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SDL 1.2 to 2.0 Migration Guide


This page describes what changed from SDL 1.2 to SDL 2.0, the new features, and upgrade tips.

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Hardware surfaces

The main change is the separation between software surfaces and hardware (accelerated) surfaces. Previously both were SDL_Surface structures, and hardware surfaces had the SDL_HWSURFACE flag on.

Now, we have two structures:

  • SDL_Surface: software surfaces, working like in 1.2, but never accelerated

  • SDL_Texture: hardware surfaces, whose pixels are not directly accessible (no ->pixels field)

Textures are typically OpenGL textures or X11 pixmaps, stored as near to the graphics hardware as possible.

Textures cannot be blit on each others. They can be blit to the screen using SDL_RenderCopy.

Textures are created with a SDL_TextureAccess SDL_TEXTUREACCESS_STATIC or SDL_TEXTUREACCESS_STREAMING. Static means the texture doesn't change often, streaming means you can access its pixels using SDL_QueryTexturePixels. It's used by the SDL engine to manage memory.

Textures may be stored in unaccelerated memory, for instance if there's not enough memory in the graphics card.


You now can create multiple screens (for instance: multiple windows). Each window has an associated Renderer. Each Renderer is managed by one of the built-in graphics drivers.

There is a complete example at SDL_RenderPresent.

The renderer replaces your previous SDL_Surface *screen object. It has a few methods to draw points, lines, rectangles, blit textures, etc. It also has a few dedicated post-processors for alpha-blending, masks, as well as add/multiply mode, cf. SDL_BlendMode and SDL_SetRenderDrawBlendMode. Introspection can be achieved using SDL_RendererInfo.

Instead of passing around a pointer to the current screen everywhere in your code, you pass a pointer to the renderer.

You update the physical screen using SDL_RenderPresent, which replaces SDL_Flip and SDL_UpdateRects.

SDL_SetVideoMode from 1.2 is now just a compatibility function, you will not use it anymore. You can use SDL_GetWindowSurface to get a 1.2 style surface for a window if necessary.


Use SDL_SetSurfaceAlphaMod and SDL_SetTextureAlphaMod instead of SDL_SetAlpha.


When calling SDL_SetColorKey(), you should pass SDL_TRUE instead of SDL_SRCCOLORKEY

Color modulation

Some renderer now support a global color alteration (srcC = srcC * color), check SDL_SetTextureColorMod for details.


Events mask are now specified using intervals:

# 1.2


# 2.0


You'll note that there are two kinds of key numbers:

  • SDL_Keycode: key codes, using SDL_Keycode's SDLK constants; note that SDLK_LAST disappeared, because new values cover most of 32bits. Keys associated with printable characters are compatible with Unicode UTF16.

  • SDL_Scancode: scan codes, representing layout-independent key locations

There is now a dedicated API for textual input (e.g. to enter a small text, rather than combining keys); check Tutorials/TextInput for an introduction.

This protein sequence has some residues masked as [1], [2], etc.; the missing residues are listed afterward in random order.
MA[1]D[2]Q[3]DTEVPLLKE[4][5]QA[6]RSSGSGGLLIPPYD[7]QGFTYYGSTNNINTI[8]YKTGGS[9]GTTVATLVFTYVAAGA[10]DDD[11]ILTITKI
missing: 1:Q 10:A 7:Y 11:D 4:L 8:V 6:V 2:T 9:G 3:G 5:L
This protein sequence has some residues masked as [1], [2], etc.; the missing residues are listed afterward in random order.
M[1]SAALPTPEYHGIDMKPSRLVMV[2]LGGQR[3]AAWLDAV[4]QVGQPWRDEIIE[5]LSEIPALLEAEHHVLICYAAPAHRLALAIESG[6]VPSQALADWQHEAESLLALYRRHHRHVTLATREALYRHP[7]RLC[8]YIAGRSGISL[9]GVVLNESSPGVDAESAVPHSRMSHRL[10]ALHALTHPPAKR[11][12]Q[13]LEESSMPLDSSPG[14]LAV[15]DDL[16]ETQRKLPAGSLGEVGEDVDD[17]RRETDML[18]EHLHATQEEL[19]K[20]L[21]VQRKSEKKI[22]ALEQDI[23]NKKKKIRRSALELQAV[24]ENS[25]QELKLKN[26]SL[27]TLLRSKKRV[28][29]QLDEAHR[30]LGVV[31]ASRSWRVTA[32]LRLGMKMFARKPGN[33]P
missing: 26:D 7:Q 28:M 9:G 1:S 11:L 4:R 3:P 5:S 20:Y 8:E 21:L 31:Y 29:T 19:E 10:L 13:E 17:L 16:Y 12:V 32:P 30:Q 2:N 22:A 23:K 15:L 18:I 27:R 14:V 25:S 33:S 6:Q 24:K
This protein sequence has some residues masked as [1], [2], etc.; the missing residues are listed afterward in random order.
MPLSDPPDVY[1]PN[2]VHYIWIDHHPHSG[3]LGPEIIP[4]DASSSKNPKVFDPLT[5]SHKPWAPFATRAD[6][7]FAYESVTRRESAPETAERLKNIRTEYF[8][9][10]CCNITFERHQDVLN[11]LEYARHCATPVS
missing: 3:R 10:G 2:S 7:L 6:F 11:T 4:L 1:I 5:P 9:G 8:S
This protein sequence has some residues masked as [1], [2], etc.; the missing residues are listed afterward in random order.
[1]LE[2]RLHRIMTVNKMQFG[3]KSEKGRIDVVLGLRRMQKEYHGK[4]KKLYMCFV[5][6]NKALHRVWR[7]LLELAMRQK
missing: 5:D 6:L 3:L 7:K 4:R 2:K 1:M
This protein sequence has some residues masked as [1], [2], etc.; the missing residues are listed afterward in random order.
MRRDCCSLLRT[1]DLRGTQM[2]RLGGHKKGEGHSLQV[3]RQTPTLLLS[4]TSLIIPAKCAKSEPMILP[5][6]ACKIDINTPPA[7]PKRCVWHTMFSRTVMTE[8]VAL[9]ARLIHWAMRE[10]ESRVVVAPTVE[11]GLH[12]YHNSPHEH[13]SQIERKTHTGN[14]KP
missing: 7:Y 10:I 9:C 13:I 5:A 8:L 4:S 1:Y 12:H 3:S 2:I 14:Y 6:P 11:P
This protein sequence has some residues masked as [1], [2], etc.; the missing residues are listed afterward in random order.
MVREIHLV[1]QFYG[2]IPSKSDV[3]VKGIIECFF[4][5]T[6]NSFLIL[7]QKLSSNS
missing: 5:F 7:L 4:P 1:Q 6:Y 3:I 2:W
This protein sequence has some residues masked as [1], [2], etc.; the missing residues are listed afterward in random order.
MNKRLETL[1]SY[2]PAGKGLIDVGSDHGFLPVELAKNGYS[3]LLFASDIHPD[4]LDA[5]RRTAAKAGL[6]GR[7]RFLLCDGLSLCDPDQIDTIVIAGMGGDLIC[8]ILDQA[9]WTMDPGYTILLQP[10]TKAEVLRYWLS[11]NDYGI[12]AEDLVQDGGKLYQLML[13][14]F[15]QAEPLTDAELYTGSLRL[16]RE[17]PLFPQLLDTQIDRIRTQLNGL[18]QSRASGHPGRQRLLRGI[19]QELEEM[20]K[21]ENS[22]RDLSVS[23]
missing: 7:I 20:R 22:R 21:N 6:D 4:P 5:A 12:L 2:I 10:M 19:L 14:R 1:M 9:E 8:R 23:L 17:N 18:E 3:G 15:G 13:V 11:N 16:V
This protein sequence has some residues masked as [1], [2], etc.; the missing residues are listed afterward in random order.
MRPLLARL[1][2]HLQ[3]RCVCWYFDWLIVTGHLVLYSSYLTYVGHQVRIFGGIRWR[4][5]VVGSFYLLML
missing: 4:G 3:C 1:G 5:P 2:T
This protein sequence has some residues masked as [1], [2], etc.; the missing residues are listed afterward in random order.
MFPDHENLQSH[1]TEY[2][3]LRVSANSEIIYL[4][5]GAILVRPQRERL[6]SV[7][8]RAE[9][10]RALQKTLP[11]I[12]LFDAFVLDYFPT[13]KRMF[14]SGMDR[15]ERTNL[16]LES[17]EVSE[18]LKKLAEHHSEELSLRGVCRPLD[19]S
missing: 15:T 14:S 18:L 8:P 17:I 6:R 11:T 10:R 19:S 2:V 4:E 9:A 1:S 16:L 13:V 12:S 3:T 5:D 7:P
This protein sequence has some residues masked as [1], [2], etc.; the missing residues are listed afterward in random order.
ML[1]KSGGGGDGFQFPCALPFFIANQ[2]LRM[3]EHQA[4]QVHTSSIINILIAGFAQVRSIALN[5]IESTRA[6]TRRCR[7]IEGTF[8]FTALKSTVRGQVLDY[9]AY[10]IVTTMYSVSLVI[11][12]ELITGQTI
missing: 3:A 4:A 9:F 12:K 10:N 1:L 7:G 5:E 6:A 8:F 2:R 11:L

Audio is very similar to 1.2. The driver detection/priority changed, you may need to test again your target configurations.


CD-ROM support was dropped in 2.0. There is no replacement.

Extensions compatibility

The official extensions SDL_image, SDL_ttf, SDL_mixer and SDL_net have a version dedicated to SDL2.0 : SDL2_image, SDL2_ttf, SDL2_mixer and SDL2_net. You may need to download them from the mercurial repositories for the latest fixes. Subsequently, of course, you will have to link e.g. SDL2_image, not SDL_image, to compile your program.

SDL_gfx can also be compiled with 2.0 starting since 2.0.21 (May 2010).

Changes related to software surfaces manipulation are usually trivial, so more extensions should be rebuildable.

However, this multi-support can lead to delicate situations in the context of shared libraries (when using GNU/Linux distros package dependencies, or when using ms windows .dll's). For example, if your new 2.0 game links against, it will not be able to know whether SDL_gfx is itself linked against SDL 1.2 or SDL 2.0, especially if SDL_gfx is provided by the distro and not compiled by you.


Here we discuss migration strategies for your code base.

Basic technique: here's how to detect the current SDL version:

/* SDL 2.0 code */
/* SDL 1.2 code */


The most obvious one: drop SDL 1.2 and rewrite everything for 2.0.


There are good chances that your current 1.2 code will directly compile under 2.0. Check include/SDL_compat.h and SDL/src/SDL_compat.c to get an idea.

Your code will probably run slower though; in particular there will be no hardware surfaces.

Compatibility is not 100% correct though; for instance SDL_SetPalette flags are currently ignored.


You may want to support both libraries, for instance because SDL 1.2 is currently better supported on your platform, or better packaged in GNU/Linux distros.

The AlienBlaster code, in the Android port repository, uses a few additional functions on top of SDL, that will use either SDL 1.2 or 2.0 seemlessly, and minimise the amount of #ifdef. It's not completely fool-proof though, for instance blits between hardware surfaces will result in a no-op under 2.0. Check the C++ code at:

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